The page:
Physical exertion can have the effect of stimulating emotional output making you feel energized, increasing focus and concentration, where mental exertion has a calming and tiring effect. This isn’t beneficial when horses are disconnected and unbalanced mentally and emotionally. You’re adding diesel to a runaway engine. If you feel you are becoming frustrated, ignore your horse until you are both in a better frame of emotional balance. When choosing to ignore, always remember to observe passively and be prepared to reward immediately for the right behaviour at the very first opportunity, even if you didn’t ask for anything, to give your horse a direction to open communication and begin to offer more gestures.
People commonly think that the only way to release excess energy in horses is through lunging, round penning, tying for extended periods and riding hard. Variables, puzzles and games are a great way to tire and relax a horse and limit the need for excessive physical exertion which can be detrimental for growing bodies and minds. Overexertion can damage the skeletal and soft tissue structures. Physical exercise is still important to the mental, emotional, social and physical growth of horses, but better health and balance can be achieved through adding mental exertion as well.
For those of you who have worked in an office, you can relate to the fact that it’s more exhausting to work hard with your mental body than your physical body. Physical exertion has the effect of stimulating emotional output, making you feel energized and increasing your concentration, where mental exertion has a calming and tiring effect. Tricks, variables, puzzles and games are vital to helping your horse develop mental, emotional and physical balance.
You are only limited by your imagination. You can expand the use of tricks, puzzles and games to create potential life-saving opportunities with your horse. Something I often observe while people are working with their horse, is constantly stopping to readjust the lead. I intentionally allow the lead to drag on the ground, so they will step on it and get it wrapped around themselves. Some horses are physically hypersensitive to touch, so rather than having to take extra time to create conditioning sessions, I allow the lead to do the bulk of the job for me, while it has the added benefit of creating a puzzle for the horse to solve. I focus on helping horses begin to think for themselves and problem solve, without dictation and micromanagement. They can’t be too distracted by other things if they’re investing their focus on how to avoid being tangled and replacing the fear association.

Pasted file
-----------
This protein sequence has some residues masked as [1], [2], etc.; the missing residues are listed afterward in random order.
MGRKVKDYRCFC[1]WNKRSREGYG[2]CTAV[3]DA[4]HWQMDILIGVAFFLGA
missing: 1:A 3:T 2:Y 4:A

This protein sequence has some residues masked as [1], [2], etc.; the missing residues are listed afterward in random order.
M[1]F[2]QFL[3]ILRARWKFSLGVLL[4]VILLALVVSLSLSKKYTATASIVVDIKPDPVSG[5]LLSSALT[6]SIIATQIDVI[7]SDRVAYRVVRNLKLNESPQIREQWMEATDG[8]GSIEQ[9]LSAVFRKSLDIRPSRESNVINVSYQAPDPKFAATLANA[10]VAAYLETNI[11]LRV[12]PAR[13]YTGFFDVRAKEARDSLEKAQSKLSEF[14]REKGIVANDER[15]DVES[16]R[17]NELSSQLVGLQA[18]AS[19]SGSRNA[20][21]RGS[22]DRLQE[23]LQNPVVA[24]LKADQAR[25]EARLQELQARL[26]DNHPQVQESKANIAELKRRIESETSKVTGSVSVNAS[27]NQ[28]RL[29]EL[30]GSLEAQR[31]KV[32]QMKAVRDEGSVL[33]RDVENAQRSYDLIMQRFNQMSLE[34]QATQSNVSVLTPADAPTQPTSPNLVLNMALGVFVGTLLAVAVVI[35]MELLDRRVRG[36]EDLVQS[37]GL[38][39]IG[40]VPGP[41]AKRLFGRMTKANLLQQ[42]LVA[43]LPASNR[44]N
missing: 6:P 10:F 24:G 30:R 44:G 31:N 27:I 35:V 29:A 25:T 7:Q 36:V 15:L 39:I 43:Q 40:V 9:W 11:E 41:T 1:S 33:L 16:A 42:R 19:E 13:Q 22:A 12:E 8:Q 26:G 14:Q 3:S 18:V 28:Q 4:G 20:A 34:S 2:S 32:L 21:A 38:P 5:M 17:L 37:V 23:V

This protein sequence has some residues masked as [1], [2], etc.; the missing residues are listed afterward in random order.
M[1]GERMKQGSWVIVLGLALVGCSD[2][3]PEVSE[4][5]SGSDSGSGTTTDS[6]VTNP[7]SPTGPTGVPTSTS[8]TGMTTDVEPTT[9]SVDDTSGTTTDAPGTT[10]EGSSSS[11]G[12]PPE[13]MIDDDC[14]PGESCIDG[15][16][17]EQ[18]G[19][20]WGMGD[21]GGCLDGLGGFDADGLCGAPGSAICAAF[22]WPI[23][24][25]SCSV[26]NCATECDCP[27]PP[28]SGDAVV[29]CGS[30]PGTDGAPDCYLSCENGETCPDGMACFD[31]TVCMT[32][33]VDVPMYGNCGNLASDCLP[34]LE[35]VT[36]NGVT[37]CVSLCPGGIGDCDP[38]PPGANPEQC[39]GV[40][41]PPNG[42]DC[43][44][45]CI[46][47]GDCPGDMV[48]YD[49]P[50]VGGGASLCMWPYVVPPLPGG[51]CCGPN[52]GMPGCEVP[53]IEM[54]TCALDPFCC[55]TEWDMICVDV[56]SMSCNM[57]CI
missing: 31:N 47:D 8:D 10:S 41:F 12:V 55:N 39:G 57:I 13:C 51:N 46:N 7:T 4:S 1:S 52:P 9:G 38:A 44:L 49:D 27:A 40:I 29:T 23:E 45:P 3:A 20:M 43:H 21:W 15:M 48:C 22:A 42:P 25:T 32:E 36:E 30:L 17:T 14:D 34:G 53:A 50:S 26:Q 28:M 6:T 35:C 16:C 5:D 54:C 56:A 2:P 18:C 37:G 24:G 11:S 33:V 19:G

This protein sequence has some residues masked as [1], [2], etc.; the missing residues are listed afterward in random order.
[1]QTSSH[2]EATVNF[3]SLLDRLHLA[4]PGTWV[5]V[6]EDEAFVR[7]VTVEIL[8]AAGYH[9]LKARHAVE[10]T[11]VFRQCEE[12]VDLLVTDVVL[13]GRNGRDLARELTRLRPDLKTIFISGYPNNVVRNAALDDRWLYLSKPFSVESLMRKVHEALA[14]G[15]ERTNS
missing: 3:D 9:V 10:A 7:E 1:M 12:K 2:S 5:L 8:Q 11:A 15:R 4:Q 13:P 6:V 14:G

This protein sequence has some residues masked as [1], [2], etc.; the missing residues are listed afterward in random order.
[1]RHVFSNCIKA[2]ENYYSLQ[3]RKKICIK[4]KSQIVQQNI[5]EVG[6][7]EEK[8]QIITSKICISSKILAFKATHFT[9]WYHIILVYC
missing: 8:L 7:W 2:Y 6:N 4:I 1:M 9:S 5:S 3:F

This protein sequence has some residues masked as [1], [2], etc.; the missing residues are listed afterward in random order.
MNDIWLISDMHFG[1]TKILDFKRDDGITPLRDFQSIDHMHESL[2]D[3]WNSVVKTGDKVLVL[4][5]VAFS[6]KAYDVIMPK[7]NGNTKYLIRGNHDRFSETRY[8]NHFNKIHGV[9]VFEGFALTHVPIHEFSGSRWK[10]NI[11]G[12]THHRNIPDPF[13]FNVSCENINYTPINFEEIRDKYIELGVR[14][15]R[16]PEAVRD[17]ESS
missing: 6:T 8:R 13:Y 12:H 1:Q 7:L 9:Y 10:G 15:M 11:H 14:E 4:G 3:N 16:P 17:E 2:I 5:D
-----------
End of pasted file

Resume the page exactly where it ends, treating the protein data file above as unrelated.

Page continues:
Another benefit to this exercise is if your horse were to become tangled in a restrictive manner in the future. If we use a barb-wire fence as an example, the average horse would struggle with the potential of causing significant injury that could lead to euthanasia. However, a horse that has learned to relax and give to this type of pressure, would wait patiently for release. I was informed by a boarding facility at one time, that my horse had got his leg wrapped in some ground level barb wire that they were unaware of. The owner explained that my horse was the only one who didn’t show up at feeding time. When they went to search for him, they found him waiting patiently for someone to come and release him. With amazement, she stated that he couldn’t have been more relaxed and he didn’t have a single scratch on his leg.
Variables and tricks can be used to form games and puzzles by combining and alternating their order. Once a good concept is achieved, you can begin to add more and alternate the order to help build more confidence and problem-solving skills. It’s like an obstacle course for the mind.